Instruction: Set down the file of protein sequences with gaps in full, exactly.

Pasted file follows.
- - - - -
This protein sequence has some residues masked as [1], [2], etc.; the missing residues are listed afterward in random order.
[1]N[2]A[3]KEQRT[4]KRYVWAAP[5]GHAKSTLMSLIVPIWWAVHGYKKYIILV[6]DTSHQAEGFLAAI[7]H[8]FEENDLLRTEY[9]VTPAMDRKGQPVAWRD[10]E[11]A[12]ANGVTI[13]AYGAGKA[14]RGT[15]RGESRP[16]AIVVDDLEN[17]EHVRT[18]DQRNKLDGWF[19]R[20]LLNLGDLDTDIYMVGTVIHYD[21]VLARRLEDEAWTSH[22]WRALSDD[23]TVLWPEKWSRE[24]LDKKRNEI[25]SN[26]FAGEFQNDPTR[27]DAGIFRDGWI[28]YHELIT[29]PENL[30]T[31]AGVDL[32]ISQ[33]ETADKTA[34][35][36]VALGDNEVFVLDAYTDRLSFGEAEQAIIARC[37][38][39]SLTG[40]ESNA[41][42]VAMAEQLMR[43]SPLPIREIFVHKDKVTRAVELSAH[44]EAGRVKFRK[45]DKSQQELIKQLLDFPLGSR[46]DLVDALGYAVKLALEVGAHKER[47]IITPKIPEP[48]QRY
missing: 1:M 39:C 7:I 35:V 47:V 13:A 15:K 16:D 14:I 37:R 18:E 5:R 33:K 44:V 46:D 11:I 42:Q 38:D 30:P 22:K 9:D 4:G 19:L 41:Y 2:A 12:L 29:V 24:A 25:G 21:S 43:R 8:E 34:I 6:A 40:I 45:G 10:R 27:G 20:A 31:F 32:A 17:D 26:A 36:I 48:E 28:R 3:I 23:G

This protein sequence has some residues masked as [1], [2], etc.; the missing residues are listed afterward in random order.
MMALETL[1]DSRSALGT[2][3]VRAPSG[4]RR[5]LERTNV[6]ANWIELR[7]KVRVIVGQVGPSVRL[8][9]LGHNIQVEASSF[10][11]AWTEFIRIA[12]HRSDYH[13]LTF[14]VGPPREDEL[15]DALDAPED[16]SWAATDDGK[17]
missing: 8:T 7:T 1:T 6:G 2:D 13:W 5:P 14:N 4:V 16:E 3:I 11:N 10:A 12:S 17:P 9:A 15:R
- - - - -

This protein sequence has some residues masked as [1], [2], etc.; the missing residues are listed afterward in random order.
[1]N[2]A[3]KEQRT[4]KRYVWAAP[5]GHAKSTLMSLIVPIWWAVHGYKKYIILV[6]DTSHQAEGFLAAI[7]H[8]FEENDLLRTEY[9]VTPAMDRKGQPVAWRD[10]E[11]A[12]ANGVTI[13]AYGAGKA[14]RGT[15]RGESRP[16]AIVVDDLEN[17]EHVRT[18]DQRNKLDGWF[19]R[20]LLNLGDLDTDIYMVGTVIHYD[21]VLARRLEDEAWTSH[22]WRALSDD[23]TVLWPEKWSRE[24]LDKKRNEI[25]SN[26]FAGEFQNDPTR[27]DAGIFRDGWI[28]YHELIT[29]PENL[30]T[31]AGVDL[32]ISQ[33]ETADKTA[34][35][36]VALGDNEVFVLDAYTDRLSFGEAEQAIIARC[37][38][39]SLTG[40]ESNA[41][42]VAMAEQLMR[43]SPLPIREIFVHKDKVTRAVELSAH[44]EAGRVKFRK[45]DKSQQELIKQLLDFPLGSR[46]DLVDALGYAVKLALEVGAHKER[47]IITPKIPEP[48]QRY
missing: 1:M 39:C 7:I 35:V 47:V 13:A 15:K 16:D 14:I 37:R 18:E 5:R 33:K 44:V 46:D 11:I 42:Q 38:D 30:P 22:K 9:D 4:G 19:L 41:Y 2:A 12:L 29:V 24:A 25:G 21:S 43:R 8:E 34:I 6:A 40:I 45:G 10:R 27:G 20:A 31:F 32:A 17:D 26:A 36:I 48:E 28:R 3:I 23:G

This protein sequence has some residues masked as [1], [2], etc.; the missing residues are listed afterward in random order.
MMALETL[1]DSRSALGT[2][3]VRAPSG[4]RR[5]LERTNV[6]ANWIELR[7]KVRVIVGQVGPSVRL[8][9]LGHNIQVEASSF[10][11]AWTEFIRIA[12]HRSDYH[13]LTF[14]VGPPREDEL[15]DALDAPED[16]SWAATDDGK[17]
missing: 8:T 7:T 1:T 6:G 2:D 13:W 5:P 14:N 4:V 16:E 3:I 11:N 10:A 12:S 17:P 9:A 15:R